I know exactly how you feel. And this blog illustrates to me just how long a non-compliant diabetic's chronic decline can affect their loved one's lives. It seems endless, and with no hope for getting better. Only a promise of years to come with losses and horrible physical and mental problems to contend with. Having your own life aside from that horror is key to maintaining your sanity and health through the duration of this event in your life. The option is to leave. So if you decide to be there for your loved one, you must take care of yourself first. Even if it sounds selfish. Put your oxygen mask on first - THEN help your neighbor. - get it ?!That means find something to do in your life that you love. Do it every day if you need to. Protect your self. A friend put it this way: Don't let your life get stuck iin the axle of their illness. We are all separate to some degree, even when healthy and happy. Realize that. Don't feel guilty about it.
I liked the analysis of putting your oxygen mask on first....then helping those around you. I think that's a very good thought.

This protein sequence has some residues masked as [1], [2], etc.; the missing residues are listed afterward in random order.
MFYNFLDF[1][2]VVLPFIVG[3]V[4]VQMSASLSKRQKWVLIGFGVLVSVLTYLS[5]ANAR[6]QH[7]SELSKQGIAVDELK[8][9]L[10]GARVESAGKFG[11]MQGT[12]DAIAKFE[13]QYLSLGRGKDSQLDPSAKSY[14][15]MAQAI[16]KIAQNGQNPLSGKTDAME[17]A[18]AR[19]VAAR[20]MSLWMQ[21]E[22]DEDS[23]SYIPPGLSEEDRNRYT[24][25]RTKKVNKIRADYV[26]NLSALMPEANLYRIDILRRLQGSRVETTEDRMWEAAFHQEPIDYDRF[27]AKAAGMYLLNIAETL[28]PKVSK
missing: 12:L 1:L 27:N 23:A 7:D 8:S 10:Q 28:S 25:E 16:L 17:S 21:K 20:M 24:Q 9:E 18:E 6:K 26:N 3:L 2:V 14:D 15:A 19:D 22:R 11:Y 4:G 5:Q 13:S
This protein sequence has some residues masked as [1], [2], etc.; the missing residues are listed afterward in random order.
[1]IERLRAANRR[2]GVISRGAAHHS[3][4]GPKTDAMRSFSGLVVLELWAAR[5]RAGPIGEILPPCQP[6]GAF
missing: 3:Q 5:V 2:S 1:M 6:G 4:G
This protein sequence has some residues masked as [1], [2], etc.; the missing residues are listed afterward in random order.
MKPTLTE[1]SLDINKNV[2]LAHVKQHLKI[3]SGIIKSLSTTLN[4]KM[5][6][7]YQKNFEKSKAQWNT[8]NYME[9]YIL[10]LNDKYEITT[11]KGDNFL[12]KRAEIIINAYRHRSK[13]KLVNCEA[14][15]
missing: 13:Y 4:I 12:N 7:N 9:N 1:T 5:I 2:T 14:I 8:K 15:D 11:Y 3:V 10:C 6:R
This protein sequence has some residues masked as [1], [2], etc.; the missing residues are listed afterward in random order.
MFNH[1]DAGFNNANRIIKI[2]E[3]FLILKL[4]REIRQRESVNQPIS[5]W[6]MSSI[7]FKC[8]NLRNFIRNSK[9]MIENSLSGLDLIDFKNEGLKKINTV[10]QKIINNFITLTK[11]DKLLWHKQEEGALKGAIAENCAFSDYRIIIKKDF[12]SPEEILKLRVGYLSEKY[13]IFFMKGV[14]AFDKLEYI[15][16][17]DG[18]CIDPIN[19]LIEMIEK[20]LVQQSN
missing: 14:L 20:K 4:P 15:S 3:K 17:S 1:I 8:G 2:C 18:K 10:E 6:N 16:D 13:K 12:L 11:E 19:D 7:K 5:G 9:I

But sometimes in a crisis, I forget to do that! Something I am going to work on.
The good thing for me is that I have found a variety of things that I love to do.....and I do them as often as possible.
And yes, a non-compliant diabetic's chronic decline seems endless. Absolutely no hope of getting better. Just more and more things going wrong with the body, more medications, more side effects. Maybe the hardest part is to watch the other person decline right in front of your eyes.
Or to notice the tiny little differences from one day to the next:
"why is the skin under your eyes so white today" (a symptom of kidney failure)
"why are you so quiet today?" (depression, pain, drug effects?)
it seems endless at times. So I go garden. I have strawberries blooming in October - a great reminder that there is hope, no matter what the season is. :o)